As we’ve seen with patent controversy after patent controversy over the last year, software patents and their egregious misuse are hurting both technology innovators and technology users.  EFF’s work in this area is wide-ranging, from our Defend Innovation project, to our Patent Busting Project, to our long-standing involvement in patent litigation.  Daniel will bring key skills to our work, previously serving as a Residential Fellow at Stanford Law School’s Center for Internet and Society.  He also practiced at Keker & Van Nest, LLP, where he represented technology clients in patent and antitrust litigation.  Additionally, Daniel is the author of The Tragicomedy of the Surfer’s Commons and Conflict and Solidarity: The Legacy of Jeff D.  We are so glad that Daniel has joined EFF in this important fight to fix the software patent system.

Also joining EFF recently is Staff Attorney Nate Cardozo.  But if it seems like Nate is an old hand here, that’s because ...

Surveillance Camp III: Expansion of the Security Industry in Latin America

Wednesday, January 30th, 2013

This is the third in a series of posts mapping global surveillance challenges discussed at EFF’s Surveillance Camp in Rio de Janeiro, Brazil

Recently, we wrote about how companies throughout the world increasingly face political and legal pressures to assist governments in their surveillance efforts and the many ways in which the private sector is increasingly playing a role in state surveillance. In December 2012, EFF's Surveillance and Human Rights Camp in Brazil built upon this discussion and focused a spotlight on the privatization of public security, states funding surveillance initiatives, and the lack of quantifiable research on security markets in Latin America. Here is what we learned:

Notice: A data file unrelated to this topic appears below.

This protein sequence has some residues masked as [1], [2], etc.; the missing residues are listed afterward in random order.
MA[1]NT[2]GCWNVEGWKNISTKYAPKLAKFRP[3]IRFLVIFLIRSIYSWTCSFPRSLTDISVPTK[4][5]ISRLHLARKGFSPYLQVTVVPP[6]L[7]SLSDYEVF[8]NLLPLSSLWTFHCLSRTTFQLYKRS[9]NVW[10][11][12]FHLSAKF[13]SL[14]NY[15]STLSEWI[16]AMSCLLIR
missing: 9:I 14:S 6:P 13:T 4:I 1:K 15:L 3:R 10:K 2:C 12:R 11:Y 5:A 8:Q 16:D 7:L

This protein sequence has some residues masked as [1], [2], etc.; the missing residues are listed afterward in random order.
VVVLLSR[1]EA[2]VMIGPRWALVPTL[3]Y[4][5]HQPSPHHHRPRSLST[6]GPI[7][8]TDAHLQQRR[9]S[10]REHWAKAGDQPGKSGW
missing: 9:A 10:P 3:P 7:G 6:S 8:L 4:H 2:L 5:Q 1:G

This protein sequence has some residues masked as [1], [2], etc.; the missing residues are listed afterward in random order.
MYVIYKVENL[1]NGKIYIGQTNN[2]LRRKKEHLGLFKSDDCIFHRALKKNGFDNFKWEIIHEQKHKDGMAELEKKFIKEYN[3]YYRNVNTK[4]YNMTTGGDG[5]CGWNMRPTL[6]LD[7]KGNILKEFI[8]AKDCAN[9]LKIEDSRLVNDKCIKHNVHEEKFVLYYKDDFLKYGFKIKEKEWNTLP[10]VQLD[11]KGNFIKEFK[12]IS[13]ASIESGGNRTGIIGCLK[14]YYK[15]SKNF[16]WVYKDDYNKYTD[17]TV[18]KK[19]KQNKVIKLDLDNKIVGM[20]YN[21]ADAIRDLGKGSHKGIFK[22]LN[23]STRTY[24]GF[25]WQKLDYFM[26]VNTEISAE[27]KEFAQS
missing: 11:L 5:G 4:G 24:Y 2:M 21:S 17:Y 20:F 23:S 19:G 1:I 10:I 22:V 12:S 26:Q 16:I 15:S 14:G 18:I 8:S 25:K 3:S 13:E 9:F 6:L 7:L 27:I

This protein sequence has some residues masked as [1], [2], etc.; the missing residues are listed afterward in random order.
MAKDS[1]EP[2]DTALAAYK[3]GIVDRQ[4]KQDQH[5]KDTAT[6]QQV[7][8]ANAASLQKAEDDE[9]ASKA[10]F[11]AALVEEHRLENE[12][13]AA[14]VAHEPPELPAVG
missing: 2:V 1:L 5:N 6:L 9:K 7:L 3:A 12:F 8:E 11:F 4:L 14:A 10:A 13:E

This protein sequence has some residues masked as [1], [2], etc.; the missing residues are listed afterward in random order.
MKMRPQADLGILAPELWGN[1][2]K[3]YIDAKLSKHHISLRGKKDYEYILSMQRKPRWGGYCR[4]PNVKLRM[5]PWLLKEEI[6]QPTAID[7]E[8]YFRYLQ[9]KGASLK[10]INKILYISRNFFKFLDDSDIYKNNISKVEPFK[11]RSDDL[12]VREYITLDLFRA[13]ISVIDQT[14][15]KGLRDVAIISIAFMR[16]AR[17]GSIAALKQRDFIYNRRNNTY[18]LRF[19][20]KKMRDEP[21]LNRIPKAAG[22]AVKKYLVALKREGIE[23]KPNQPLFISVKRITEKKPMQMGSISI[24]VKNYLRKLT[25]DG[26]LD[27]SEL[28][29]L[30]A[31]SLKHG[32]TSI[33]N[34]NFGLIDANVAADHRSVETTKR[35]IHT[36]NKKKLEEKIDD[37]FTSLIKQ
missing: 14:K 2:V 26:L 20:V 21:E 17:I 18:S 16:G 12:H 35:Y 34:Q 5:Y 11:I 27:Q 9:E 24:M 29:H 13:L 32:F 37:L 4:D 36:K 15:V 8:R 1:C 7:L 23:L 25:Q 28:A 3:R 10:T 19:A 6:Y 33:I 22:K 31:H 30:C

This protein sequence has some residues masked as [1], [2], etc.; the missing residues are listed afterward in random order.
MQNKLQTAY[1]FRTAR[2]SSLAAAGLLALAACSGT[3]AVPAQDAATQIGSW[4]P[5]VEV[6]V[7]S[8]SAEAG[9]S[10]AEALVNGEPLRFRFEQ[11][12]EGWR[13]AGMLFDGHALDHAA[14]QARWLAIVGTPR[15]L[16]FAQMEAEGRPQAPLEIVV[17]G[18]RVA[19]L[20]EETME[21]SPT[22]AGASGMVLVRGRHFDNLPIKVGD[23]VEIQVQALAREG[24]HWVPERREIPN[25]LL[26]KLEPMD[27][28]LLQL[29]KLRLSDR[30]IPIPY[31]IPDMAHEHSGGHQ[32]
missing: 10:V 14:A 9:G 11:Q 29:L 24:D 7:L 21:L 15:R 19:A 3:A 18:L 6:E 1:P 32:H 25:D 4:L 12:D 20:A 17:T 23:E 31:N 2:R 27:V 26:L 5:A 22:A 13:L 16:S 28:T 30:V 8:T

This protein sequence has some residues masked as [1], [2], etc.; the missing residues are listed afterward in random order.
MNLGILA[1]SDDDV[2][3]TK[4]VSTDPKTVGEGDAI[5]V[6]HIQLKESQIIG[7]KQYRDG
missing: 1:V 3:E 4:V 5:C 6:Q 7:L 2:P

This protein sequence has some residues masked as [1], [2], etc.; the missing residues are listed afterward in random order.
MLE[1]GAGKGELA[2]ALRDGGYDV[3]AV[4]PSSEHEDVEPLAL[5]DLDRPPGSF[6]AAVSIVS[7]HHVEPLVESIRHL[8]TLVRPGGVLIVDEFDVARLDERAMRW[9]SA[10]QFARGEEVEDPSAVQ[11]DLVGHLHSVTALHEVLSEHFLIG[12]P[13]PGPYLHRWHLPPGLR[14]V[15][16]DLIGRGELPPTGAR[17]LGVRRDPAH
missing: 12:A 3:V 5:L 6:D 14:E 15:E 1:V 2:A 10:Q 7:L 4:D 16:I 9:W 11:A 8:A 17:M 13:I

Many countries, especially in Central and South America, have witnessed the privatization of public security functions.  This is particularly true of those countries with a history of internal wars and military regimes, and later democratization. In these contexts, state security operations have sometimes been funded by governments (both international and national) and delegated to private sector companies.

Global studies researcher Otto Aragueta has argued persuasively that in Guatemala, “the transition to democracy produced a formal institutional reform of the security sector, which, in turn, allowed former military personnel to maintain informal mechanisms ...

VIDEO: When it Comes to Reading Books, Teens Can Speak For Themselves

Wednesday, January 30th, 2013

Often the books we find the most affecting, the most informative are the ones others want to ban or keep us from reading. Alexis Opper’s statement of youth power is one of our 2012 Youth Free Expression Project Film Contest semifinalists.

Like what you see? “Like” this video on YouTube and it could become our 2012 People’s Choice Award Winner!

Fears of New Crackdown on Monks

Wednesday, January 30th, 2013

Fourteen senior Tibetan monks have been detained and sent for “political reeducation” to a monastery in Tibet’s Nagchu prefecture, sources said, amid fears of a new crackdown on Tibetan religious leaders.

They were summoned by Chinese officials for a “meeting” on Jan. 14, and were taken into custody after leaving their monasteries, with their whereabouts at first unknown.